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SCART Question

Discussion in 'Archived Threads 2001-2004' started by Marc H, Dec 24, 2001.

  1. Marc H

    Marc H Second Unit

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    I am just reading the owner's manual for Cambridge Audio's new DVD player, the DVD300.

    It states the SCART output will generate a superior picture to using component video output (assuming of course the viewscreen has a SCART input). True?

    If the viewscreen has SCART input, would this also be superior to using a progressive DVD player to a component input?
     
  2. JeffreyH

    JeffreyH Stunt Coordinator

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    Hey Marc, I don't have an answer to your question but I am very interested in the DVD300. I'm looking for a new player right now and came across it on your site.

    Can you tell me what you think of it?

    Do you think Cambridge audio will come out with a cheaper model without the 5.1 decoder?

    It's one of the best looking players I've seen that's for sure!

    Thanks for any info.
     
  3. Marc H

    Marc H Second Unit

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    I'm impressed with it. Feels heavy and solid (I like that in a DVD player - means it's got a decent power supply).

    Nothing I can criticize so far. Seems very well thought out.

    I have only played it on CD so far.

    Bass dynamics impressed me first. Soundstage was good too. Highs were like all the Cambridge Audio gear; lousy out of the box and nneds thirty six hours to sound proper. One of my colleagues took it home for Christmas to burn in the demo.

    We sold out the first batch as of today and zero complaints so far.

    I doubt they would bring out a second DVD player but I really don't know.

    Can't wait to try the SCART output. All I can find out so far is that it seems to be the connection of choice in Europe.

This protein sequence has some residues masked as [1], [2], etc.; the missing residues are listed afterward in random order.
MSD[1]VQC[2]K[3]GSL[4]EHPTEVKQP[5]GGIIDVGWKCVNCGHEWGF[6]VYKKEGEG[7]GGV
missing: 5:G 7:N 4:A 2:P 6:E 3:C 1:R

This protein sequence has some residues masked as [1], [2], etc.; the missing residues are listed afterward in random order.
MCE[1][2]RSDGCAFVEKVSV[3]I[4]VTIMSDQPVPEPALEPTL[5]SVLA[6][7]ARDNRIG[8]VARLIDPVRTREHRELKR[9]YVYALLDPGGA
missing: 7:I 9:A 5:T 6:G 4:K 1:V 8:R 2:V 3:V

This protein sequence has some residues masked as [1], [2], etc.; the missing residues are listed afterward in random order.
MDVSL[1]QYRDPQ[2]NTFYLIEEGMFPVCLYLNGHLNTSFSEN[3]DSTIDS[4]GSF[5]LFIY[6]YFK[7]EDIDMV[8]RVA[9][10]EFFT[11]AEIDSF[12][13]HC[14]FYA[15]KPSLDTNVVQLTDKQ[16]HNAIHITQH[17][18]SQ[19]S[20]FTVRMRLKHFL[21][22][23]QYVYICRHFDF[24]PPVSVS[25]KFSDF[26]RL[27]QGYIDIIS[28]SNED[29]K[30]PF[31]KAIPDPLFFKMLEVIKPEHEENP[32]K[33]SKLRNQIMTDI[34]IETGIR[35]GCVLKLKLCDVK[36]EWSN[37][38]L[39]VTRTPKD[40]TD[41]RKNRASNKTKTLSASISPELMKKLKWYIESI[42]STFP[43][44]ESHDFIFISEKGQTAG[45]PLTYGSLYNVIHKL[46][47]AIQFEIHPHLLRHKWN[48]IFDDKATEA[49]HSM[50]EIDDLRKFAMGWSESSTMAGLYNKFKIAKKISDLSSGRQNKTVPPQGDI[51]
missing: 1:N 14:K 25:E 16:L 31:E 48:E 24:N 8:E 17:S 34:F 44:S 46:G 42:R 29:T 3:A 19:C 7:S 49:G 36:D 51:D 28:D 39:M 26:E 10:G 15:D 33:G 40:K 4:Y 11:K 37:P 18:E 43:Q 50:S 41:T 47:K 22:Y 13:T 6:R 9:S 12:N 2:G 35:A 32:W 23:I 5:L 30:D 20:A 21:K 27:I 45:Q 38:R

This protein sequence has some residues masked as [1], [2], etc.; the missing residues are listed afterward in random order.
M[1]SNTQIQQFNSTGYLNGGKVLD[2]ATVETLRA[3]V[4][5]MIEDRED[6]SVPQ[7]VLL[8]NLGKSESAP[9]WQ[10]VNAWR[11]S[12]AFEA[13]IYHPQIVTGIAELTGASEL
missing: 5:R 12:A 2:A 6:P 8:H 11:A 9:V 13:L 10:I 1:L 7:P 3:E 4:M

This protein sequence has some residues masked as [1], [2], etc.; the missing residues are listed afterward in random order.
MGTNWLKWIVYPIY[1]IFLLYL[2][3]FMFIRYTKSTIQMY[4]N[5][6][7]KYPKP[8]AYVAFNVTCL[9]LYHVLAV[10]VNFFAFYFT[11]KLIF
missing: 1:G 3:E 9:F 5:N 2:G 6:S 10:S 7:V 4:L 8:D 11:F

4. KeithH

    KeithH Lead Actor

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    Marc, you don't see SCART inputs, outputs, or SCART cables in North America. As you suggested, SCART is a common connection interface in Europe, and I believe it is used for RGB video output on DVD players. By contrast, progressive-scan video and component video outputs, in general, are less common in Europe than in North America.
    Are you saying that the Cambridge Audio DVD players you received have a SCART output? Does it output 110V or 230V? I don't know why a company would provide a SCART output on a 110V component because I don't know how you would use the SCART output on our side of the pond. I know of no components marketed here that have SCART inputs, and I have never seen a SCART video cable for sale here. [​IMG]
     
  5. Paul_Psutka

    Paul_Psutka Stunt Coordinator

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    Wow! A thread related to the Cambridge Audio DVD300. I just ordered one yesterday from the AudioAdvisor, since I live in the U.S. They were sold out of their initial shipment too. The thread starter (above) must be from www.audioshop.on.ca.... a Canadian store.
    The following thread (at a different forum) encouraged me to order one...
    http://forums.consumerreview.com/crf...qNT^[email protected]
    + there is mention of the DVD300 in a Pioneer DV440 DVD player review at http://
     
  6. Allan Jayne

    Allan Jayne Cinematographer

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    Although RGB is generally associated with sharper image quality than Y/Pb/Pr component video, from DVD the picture quality will be at best the same. THe VGA from a computer is RGB with full color resolution. From a DVD the color resolution is half the luminance (Y) resolution for both interlaced and progressive; the component video standard for DVD is just that and RGB constructed from that can at best be the same in terms of resolution.
    The DVD player's SCART jack may output, one at a time depending on manual selection or hard wiring, RGB, component video, S-video, or composite video.
    I don't have handy the pin-out descriptions for SCART jacks as used on consumer video equipment but custom cables can be ordered with a SCART plug on one end and your choice of S-video plug or (for RGB or component video) a group of RCA plugs or BNC plugs at the other end if the TV needs that.
    Other video hints:
    http://members.aol.com/ajaynejr/video.htm
     

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